6. Qing Pang/Jian Tong CHN - It's been tough to see the two-time World champs in a slump this season. Tong's ailing knees have made it hard for them to compete with the top teams, and their withdrawal from Four Continents last month isn't a great sign. Difficulty-wise, they aren't planning programs that would rival the top teams in an era of throw flips/lutzes and multiple solo triple jumps. They are making one last push for next year's Olympics, and in their 15th appearance at Worlds, it would not be a surprise to see them finish out of the top five for the first time since 2001. But if they put it together, the podium is not out of the question.
7. Stefania Berton/Ondrej Hotarek ITA - The bronze at Europeans was a great breakthrough for the Berton/Hotarek and gave them the distinction of being the first Italian pair to stand on the podium at Europeans. It's kind of a surprise, frankly, that they have never been higher than tenth at Worlds - but that will certainly change this week.
8. Vanessa James/Morgan Cipres FRA - My pick for most improved in any discipline, James/Cipres skated very strongly at Europeans to finish fourth. France hasn't had a pairs team this strong since Sarah Abitbol/Stephane Bernadis dominated the French pairs scene for a decade starting in the mid-90s. Exciting team - they could surprise this week.
9. Yuko Kavaguti/Alexander Smirnov RUS - The two-time bronze medalists are trying to hang in there to make it to their home Olympics next season, but they have no doubt been trending downward. It's tough to see them breaking top five this week.
10. Marissa Castelli/Simon Shnapir USA - The biggest obstacle between Castelli/Shnapir and breaking the top ten, really, is their base value. For sure, they have moved a few steps up in the eyes of the international judges this season, but the fact that they will be doing the two easiest throws in the competition will not help their cause. Their throw triple axel and throw quad sal aren't ready for primetime yet, so they will have to make sure to be as clean as possible to keep themselves in the running.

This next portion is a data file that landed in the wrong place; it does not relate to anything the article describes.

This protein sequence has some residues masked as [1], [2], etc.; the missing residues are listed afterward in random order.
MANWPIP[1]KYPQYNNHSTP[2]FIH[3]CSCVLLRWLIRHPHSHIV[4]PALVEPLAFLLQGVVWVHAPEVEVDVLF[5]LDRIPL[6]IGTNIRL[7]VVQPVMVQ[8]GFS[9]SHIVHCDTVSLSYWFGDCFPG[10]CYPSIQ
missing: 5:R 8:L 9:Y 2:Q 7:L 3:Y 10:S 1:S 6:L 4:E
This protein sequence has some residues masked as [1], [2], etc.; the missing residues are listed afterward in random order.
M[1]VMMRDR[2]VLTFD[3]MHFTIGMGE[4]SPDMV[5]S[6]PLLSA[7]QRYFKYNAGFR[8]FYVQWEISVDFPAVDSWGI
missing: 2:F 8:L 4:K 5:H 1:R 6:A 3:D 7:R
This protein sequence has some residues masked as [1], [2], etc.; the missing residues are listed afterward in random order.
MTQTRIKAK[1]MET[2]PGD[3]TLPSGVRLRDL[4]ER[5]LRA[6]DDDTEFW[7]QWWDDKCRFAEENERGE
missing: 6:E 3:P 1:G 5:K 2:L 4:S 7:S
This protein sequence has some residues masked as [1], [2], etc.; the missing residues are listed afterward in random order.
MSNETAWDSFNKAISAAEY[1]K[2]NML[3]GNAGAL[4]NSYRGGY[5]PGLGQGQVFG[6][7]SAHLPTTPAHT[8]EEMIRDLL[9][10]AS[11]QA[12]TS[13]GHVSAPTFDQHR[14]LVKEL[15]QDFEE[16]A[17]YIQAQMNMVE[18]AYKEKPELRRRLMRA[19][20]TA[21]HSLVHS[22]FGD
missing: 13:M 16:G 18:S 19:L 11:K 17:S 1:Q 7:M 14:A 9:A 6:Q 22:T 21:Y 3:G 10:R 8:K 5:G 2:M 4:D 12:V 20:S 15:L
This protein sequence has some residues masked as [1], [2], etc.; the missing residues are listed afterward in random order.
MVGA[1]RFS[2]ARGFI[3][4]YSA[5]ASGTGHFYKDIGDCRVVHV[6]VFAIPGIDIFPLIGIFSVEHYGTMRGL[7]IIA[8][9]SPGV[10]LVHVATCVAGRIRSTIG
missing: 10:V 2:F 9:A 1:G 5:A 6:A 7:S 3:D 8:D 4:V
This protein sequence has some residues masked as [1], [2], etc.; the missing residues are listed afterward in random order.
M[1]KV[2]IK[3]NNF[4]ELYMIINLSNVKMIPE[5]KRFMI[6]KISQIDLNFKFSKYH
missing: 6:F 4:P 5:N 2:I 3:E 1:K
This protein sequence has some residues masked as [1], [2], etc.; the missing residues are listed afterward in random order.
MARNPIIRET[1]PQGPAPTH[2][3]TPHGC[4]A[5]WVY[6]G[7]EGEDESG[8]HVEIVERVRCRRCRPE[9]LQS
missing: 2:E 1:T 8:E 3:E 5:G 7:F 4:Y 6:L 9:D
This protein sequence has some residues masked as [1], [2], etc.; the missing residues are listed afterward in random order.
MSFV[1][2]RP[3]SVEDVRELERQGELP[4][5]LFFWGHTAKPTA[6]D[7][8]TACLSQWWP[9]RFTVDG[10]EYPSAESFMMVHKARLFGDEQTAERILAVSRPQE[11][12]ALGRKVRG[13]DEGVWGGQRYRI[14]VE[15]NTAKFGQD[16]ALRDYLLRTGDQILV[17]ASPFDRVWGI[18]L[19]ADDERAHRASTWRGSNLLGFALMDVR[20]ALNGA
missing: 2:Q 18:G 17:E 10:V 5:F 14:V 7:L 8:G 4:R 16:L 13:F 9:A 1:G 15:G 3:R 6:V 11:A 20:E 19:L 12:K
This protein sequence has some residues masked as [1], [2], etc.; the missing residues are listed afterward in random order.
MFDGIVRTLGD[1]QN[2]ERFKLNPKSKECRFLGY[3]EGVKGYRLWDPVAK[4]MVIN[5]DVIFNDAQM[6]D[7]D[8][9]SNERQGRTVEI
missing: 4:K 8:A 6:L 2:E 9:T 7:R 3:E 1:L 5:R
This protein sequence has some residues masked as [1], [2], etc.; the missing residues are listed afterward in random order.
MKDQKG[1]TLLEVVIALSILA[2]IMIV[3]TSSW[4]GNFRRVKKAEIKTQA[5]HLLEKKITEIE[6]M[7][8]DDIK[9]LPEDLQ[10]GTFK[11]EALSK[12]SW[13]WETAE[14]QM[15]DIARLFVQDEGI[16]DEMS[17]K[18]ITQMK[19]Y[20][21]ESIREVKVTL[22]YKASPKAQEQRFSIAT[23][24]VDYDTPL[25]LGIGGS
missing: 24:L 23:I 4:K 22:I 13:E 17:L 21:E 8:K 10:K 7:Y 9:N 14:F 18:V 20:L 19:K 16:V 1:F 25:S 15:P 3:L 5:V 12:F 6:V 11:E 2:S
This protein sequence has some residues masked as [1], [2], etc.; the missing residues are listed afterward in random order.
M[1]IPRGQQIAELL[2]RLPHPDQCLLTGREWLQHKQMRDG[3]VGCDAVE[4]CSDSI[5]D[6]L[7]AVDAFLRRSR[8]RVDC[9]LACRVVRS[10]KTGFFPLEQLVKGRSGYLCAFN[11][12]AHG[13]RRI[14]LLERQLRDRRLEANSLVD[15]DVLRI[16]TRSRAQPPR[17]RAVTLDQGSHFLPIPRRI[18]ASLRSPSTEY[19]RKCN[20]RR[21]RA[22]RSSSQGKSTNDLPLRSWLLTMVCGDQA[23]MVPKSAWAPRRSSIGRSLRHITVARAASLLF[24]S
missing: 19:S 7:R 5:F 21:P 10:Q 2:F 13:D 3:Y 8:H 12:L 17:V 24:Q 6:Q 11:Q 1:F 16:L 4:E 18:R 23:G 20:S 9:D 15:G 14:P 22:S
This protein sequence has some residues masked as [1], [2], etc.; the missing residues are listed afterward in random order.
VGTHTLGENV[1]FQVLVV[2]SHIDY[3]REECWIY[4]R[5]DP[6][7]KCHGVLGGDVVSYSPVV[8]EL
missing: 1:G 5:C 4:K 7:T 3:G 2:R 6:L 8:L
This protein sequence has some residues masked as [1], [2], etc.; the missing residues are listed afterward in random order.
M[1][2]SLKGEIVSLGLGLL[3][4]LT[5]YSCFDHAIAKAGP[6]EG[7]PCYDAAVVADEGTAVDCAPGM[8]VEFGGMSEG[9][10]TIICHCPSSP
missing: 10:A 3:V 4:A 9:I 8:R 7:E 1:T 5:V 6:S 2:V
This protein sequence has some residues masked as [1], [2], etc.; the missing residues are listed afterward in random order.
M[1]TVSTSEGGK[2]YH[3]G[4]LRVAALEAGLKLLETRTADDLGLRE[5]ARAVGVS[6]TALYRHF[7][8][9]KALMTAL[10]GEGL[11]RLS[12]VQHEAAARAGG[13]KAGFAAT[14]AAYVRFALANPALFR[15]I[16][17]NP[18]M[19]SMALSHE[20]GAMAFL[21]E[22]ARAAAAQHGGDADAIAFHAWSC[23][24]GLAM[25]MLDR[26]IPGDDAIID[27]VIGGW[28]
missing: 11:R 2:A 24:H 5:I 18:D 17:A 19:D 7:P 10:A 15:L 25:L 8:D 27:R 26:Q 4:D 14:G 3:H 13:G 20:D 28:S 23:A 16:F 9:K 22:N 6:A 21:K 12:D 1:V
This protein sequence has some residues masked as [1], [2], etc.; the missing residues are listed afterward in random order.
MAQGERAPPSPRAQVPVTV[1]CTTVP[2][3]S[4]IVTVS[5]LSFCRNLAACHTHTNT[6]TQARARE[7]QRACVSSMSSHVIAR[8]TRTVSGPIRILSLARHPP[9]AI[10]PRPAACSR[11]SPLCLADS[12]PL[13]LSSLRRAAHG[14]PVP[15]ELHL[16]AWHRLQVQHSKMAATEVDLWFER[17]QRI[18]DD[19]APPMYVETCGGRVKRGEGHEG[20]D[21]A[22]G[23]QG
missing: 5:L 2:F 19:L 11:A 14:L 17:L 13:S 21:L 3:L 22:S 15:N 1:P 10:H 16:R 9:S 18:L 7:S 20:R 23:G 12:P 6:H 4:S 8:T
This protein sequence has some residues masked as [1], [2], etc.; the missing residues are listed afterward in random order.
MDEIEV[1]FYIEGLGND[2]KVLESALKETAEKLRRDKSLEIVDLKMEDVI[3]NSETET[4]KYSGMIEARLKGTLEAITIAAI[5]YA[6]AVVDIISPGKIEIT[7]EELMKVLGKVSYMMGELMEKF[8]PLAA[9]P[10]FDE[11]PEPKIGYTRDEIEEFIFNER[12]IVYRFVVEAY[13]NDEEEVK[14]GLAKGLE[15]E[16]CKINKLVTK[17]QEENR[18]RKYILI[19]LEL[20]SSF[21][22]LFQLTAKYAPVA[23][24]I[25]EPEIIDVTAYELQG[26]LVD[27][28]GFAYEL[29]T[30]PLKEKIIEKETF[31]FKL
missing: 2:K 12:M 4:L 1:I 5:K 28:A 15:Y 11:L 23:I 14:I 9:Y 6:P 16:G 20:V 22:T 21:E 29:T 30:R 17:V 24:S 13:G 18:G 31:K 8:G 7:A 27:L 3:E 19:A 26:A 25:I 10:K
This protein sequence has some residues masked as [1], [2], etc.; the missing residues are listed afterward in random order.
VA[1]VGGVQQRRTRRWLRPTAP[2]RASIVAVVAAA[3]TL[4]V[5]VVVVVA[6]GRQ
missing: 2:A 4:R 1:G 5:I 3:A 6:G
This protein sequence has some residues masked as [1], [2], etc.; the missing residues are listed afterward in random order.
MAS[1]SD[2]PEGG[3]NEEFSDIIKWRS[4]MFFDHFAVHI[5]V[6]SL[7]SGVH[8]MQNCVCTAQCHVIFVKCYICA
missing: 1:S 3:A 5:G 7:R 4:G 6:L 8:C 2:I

Others to watch:
Cheng Peng/Hao Zhang CHN - For me, there's a certain sense of where-are-they-heading with Peng/Zhang. Yes, they got the tricks quickly (quad twist in their first competition, no less), but you don't really see much else yet with this team. The fact that Peng's solo jumps are shaky at best doesn't help.
Alexa Scimeca/Chris Knierim USA - The U.S. silver medalists got the call to go to Worlds after Caydee Denney/John Coughlin withdrew. They've got great potential, but it is only their first season competing together. But two clean programs could certainly get them on the edge of the top ten.
Wenjing Sui/Cong Han CHN - It's a mystery as to how prepared Sui/Han are after sitting out all season due to injury. (Yeah, they competed in TEN competitions last season - perhaps there's a correlation?) At their strongest, they've got some of the most difficult tricks in the world, but their status right now is a big question mark. I originally had them in the top ten, but that was based on an optimistic assumption of their readiness.